@Patricia: I am hoping for a nice SOS representation... –  Suvrit Aug 8 '12 at 17:56
    
If what I suggested actually worked, it would give a nice SOS representation -- since $P(x)$ added with the $j=i$ summand of $Q(x)$ is a polynomial whose odd degree coefficients are all 0. I was getting something like $(1-x)^2 + 4x$ by factoring out common factors, but there were complicated binomial coefficients one would have to figure out how to rearrange... –  Patricia Hersh Aug 8 '12 at 19:29
    
Thanks for the comments Patricia and Will -- let me try to think about them... –  Ryan O'Donnell Aug 8 '12 at 21:02
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4 Answers 4

up vote 7 down vote accepted

There are some techniques for proving positivity of sums using computer algebra, but they are all heuristic approaches rather than solid algorithms. This is in contrast to identities, which we understand very well algorithmically.

One possibility to prove positivity of some quantity f[n] involving a discrete parameter n is to search for a "witness recurrence", for instance of the form

f[n+2] == a[n] f[n+1] + b[n] f[n]

where a[n] and b[n] are positive rational functions. Once such a recurrence is found, positivity of f[n] follows easily by induction.

Such a witness recurrence need not exist, but if it does, it is typically routine to find (and prove!) it with computer algebra.

For your particular family of polynomials, I found the following recurrence, which implies positivity for a decent portion of indices (k,i), albeit not for all:

(1 + i)*(7 + 6*i + 13*k)*f[k, i] = - (1 + i - 2*k)*(7 + 6*i - k)f[k-2, i-2] + 2(7+13*i+6*i^2-20*k-13*i*k+13*k^2)*(1+x)^2*f[k-2, i-1] - (1 + i)*(7 + 6*i - 13*k)*(1 + x)^4*f[k-2, i] - 2*(-7 + 8*i + 6*i^2 - 20*k - 13*k^2)f[k-1, i-1] + 4(1 + i)*(10 + 3*i)*(1 + x)^2*f[k-1, i]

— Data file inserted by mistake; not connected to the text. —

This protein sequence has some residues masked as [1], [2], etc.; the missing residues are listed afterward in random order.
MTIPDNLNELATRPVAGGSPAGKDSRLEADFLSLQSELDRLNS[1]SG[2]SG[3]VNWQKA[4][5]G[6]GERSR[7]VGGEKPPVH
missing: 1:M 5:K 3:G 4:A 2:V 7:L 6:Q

Observe that the polynomial coefficients of this recurrence are nonnegative whenever 1<=i<=k, EXCEPT the coefficient in front of f[k-2,i-2], which becomes negative for 6i+7 < k. So this recurrences suffices to prove positivity for all i,k with 1<=i<=k<=7+6i.

(You may not see with with the naked eye that the nonlinear polynomials in front of f[k-2,i-1] and f[k-1,i-1] are indeed positive for all i,k with 1<=i<=k, but confirming this is routine for the computer, e.g., using Collins's algorithm for Cylindrical Algebraic Decomposition.)

There are some other recurrences of similar shape, only slightly more complicated, for which the portion of indices (i,k) not covered is smaller. But I was not able to find a recurrence that proves positivity for all i,k in question. Maybe it's possible with some effort.

Following Doron's observation that g[L] := f[i,L+i] is a polynomial in x and i for every fixed L, there is a linear recurrence of order 3 for g[L] with polynomial coefficients in L,i,x, which implies positivity under certain (ugly) restrictions on i and x but not in full generality.